• Requires courts to continue to use all reasonable efforts to hold proceedings remotely and to follow the Office of Court Administration's Guidance for All Court Proceedings.
  • Prohibits Justice and Municipal Courts from holding in-person jury proceedings before April 1.
  • Permits district, county, and probate courts to hold in-person jury trials after certain actions.
  • Permits courts to hold virtual jury proceedings in certain cases with certain technology provided to prospective jurors.
  • Extends the possession and access to a child provisions from previous orders.
  • Extends the ability for an attorney professional disciplinary or disability proceeding to conduct proceedings remotely.

Unfunded Mandates – TAC’s 2020 Unfunded Mandates Survey is closing today, Friday, Jan. 15. Analyzing the data and producing the report will take a few weeks. Once completed, the report will be available on TAC’s Unfunded Mandates web page. In the meantime, the 2018 report is available on the same page.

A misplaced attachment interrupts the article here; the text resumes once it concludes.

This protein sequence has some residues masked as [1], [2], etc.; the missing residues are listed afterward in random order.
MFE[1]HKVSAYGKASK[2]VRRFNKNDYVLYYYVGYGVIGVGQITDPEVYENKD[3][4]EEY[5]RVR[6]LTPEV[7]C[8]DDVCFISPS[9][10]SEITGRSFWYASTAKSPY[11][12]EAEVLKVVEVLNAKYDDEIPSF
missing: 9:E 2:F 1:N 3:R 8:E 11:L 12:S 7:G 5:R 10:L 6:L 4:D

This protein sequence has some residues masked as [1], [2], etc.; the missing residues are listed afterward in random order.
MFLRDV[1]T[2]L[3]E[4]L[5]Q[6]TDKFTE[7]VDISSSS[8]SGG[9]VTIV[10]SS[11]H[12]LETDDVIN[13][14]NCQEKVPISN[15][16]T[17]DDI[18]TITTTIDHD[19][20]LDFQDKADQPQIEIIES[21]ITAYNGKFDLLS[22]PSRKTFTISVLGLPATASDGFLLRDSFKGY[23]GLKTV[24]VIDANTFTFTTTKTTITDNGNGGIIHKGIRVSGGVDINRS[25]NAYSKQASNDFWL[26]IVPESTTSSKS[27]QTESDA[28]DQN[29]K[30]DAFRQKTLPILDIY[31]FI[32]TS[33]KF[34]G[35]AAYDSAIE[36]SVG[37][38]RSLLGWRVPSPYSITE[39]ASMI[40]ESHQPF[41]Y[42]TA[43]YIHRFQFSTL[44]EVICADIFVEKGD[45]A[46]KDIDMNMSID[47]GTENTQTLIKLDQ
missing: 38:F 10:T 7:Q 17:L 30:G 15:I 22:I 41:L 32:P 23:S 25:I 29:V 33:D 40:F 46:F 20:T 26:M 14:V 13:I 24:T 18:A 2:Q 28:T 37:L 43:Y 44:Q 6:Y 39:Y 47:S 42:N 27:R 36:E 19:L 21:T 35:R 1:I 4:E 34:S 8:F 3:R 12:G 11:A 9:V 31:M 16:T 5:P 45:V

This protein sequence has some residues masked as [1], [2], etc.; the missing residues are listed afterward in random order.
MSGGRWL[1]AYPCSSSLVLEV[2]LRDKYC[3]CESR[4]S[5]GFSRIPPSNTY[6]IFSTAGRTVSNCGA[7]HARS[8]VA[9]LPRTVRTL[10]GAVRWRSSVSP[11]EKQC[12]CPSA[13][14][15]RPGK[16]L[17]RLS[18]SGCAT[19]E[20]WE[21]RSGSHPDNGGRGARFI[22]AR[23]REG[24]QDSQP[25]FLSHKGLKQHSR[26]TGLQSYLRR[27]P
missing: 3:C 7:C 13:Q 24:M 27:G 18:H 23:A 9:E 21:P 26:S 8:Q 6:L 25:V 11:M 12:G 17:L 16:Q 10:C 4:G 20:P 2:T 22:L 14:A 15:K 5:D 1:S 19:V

Fiscal Notes – TAC recently began contacting counties for assistance with fiscal notes. Therefore, requests may come from Tim Brown, Zelma Smith or Austin McCarty requesting help in gathering information for fiscal notes. Fiscal notes are required for every bill before it can be heard in committee; as a result, county information could help decide if the bill is voted out of committee or dies in committee.

Legislative Directories – As committee assignments, staff, and office information becomes available during the 87th Legislature, TAC will compile the Legislative Directory. This session resource will be published and distributed in March.

Helpful Tracking Links for Legislation